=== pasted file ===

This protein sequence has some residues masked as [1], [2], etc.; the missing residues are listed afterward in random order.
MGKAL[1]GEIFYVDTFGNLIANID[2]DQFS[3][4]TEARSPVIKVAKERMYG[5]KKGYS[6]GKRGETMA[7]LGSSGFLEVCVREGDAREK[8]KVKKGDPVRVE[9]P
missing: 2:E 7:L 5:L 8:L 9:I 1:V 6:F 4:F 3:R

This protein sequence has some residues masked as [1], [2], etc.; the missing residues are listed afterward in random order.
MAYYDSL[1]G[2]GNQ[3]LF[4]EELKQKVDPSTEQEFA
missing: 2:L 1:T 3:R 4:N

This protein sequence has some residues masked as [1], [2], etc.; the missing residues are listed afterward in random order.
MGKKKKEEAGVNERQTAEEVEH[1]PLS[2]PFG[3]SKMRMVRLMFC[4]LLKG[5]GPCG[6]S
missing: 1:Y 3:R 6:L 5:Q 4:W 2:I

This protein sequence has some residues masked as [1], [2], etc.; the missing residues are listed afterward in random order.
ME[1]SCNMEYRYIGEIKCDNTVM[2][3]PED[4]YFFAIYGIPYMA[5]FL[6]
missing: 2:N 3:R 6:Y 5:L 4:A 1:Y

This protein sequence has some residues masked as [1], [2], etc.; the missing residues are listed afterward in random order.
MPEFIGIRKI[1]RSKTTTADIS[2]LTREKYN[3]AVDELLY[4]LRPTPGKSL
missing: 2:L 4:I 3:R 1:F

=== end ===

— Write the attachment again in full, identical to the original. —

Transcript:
This protein sequence has some residues masked as [1], [2], etc.; the missing residues are listed afterward in random order.
MGKAL[1]GEIFYVDTFGNLIANID[2]DQFS[3][4]TEARSPVIKVAKERMYG[5]KKGYS[6]GKRGETMA[7]LGSSGFLEVCVREGDAREK[8]KVKKGDPVRVE[9]P
missing: 2:E 7:L 5:L 8:L 9:I 1:V 6:F 4:F 3:R

This protein sequence has some residues masked as [1], [2], etc.; the missing residues are listed afterward in random order.
MAYYDSL[1]G[2]GNQ[3]LF[4]EELKQKVDPSTEQEFA
missing: 2:L 1:T 3:R 4:N

This protein sequence has some residues masked as [1], [2], etc.; the missing residues are listed afterward in random order.
MGKKKKEEAGVNERQTAEEVEH[1]PLS[2]PFG[3]SKMRMVRLMFC[4]LLKG[5]GPCG[6]S
missing: 1:Y 3:R 6:L 5:Q 4:W 2:I

This protein sequence has some residues masked as [1], [2], etc.; the missing residues are listed afterward in random order.
ME[1]SCNMEYRYIGEIKCDNTVM[2][3]PED[4]YFFAIYGIPYMA[5]FL[6]
missing: 2:N 3:R 6:Y 5:L 4:A 1:Y

This protein sequence has some residues masked as [1], [2], etc.; the missing residues are listed afterward in random order.
MPEFIGIRKI[1]RSKTTTADIS[2]LTREKYN[3]AVDELLY[4]LRPTPGKSL
missing: 2:L 4:I 3:R 1:F